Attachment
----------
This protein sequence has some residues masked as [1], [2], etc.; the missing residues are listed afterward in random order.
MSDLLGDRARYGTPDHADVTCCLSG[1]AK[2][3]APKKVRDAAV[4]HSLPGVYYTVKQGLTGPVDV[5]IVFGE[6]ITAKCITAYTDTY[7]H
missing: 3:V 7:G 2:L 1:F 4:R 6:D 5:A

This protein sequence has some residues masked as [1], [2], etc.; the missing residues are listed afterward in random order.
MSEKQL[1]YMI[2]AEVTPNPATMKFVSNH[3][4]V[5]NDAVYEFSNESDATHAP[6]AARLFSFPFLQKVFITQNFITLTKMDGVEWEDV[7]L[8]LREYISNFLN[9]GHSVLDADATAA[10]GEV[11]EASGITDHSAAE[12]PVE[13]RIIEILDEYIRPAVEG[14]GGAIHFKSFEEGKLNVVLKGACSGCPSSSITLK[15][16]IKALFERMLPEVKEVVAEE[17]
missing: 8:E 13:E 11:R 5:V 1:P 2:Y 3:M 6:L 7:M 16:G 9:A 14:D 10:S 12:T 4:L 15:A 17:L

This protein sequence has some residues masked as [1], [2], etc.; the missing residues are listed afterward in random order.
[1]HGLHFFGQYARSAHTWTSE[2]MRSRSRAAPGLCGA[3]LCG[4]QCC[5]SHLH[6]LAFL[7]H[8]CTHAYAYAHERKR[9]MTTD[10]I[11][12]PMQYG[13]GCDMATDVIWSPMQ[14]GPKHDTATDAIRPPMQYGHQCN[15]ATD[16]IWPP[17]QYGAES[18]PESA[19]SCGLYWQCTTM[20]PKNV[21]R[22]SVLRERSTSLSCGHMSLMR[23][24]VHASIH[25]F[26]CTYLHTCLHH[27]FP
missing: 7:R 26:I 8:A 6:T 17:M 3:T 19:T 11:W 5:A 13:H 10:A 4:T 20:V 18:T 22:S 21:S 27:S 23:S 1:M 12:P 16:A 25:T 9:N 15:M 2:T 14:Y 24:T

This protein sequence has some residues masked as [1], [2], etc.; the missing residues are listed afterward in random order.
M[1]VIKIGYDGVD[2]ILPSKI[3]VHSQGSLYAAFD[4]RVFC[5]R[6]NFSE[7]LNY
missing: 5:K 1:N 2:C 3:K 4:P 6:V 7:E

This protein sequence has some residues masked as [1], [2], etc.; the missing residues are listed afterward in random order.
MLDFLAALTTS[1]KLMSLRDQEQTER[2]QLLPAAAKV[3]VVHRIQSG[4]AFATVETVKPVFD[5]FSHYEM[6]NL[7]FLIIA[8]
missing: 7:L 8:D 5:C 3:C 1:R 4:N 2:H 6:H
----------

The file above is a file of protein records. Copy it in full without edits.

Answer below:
This protein sequence has some residues masked as [1], [2], etc.; the missing residues are listed afterward in random order.
MSDLLGDRARYGTPDHADVTCCLSG[1]AK[2][3]APKKVRDAAV[4]HSLPGVYYTVKQGLTGPVDV[5]IVFGE[6]ITAKCITAYTDTY[7]H
missing: 3:V 7:G 2:L 1:F 4:R 6:D 5:A

This protein sequence has some residues masked as [1], [2], etc.; the missing residues are listed afterward in random order.
MSEKQL[1]YMI[2]AEVTPNPATMKFVSNH[3][4]V[5]NDAVYEFSNESDATHAP[6]AARLFSFPFLQKVFITQNFITLTKMDGVEWEDV[7]L[8]LREYISNFLN[9]GHSVLDADATAA[10]GEV[11]EASGITDHSAAE[12]PVE[13]RIIEILDEYIRPAVEG[14]GGAIHFKSFEEGKLNVVLKGACSGCPSSSITLK[15][16]IKALFERMLPEVKEVVAEE[17]
missing: 8:E 13:E 11:R 5:V 1:P 2:Y 3:M 6:L 7:M 16:G 9:A 14:D 10:S 12:T 4:L 15:A 17:L

This protein sequence has some residues masked as [1], [2], etc.; the missing residues are listed afterward in random order.
[1]HGLHFFGQYARSAHTWTSE[2]MRSRSRAAPGLCGA[3]LCG[4]QCC[5]SHLH[6]LAFL[7]H[8]CTHAYAYAHERKR[9]MTTD[10]I[11][12]PMQYG[13]GCDMATDVIWSPMQ[14]GPKHDTATDAIRPPMQYGHQCN[15]ATD[16]IWPP[17]QYGAES[18]PESA[19]SCGLYWQCTTM[20]PKNV[21]R[22]SVLRERSTSLSCGHMSLMR[23][24]VHASIH[25]F[26]CTYLHTCLHH[27]FP
missing: 7:R 26:I 8:A 6:T 17:M 3:T 19:T 11:W 5:A 13:H 10:A 4:T 20:V 18:T 22:S 21:S 27:S 23:S 1:M 12:P 16:A 25:T 9:N 15:M 2:T 14:Y 24:T

This protein sequence has some residues masked as [1], [2], etc.; the missing residues are listed afterward in random order.
M[1]VIKIGYDGVD[2]ILPSKI[3]VHSQGSLYAAFD[4]RVFC[5]R[6]NFSE[7]LNY
missing: 5:K 1:N 2:C 3:K 4:P 6:V 7:E

This protein sequence has some residues masked as [1], [2], etc.; the missing residues are listed afterward in random order.
MLDFLAALTTS[1]KLMSLRDQEQTER[2]QLLPAAAKV[3]VVHRIQSG[4]AFATVETVKPVFD[5]FSHYEM[6]NL[7]FLIIA[8]
missing: 7:L 8:D 5:C 3:C 1:R 4:N 2:H 6:H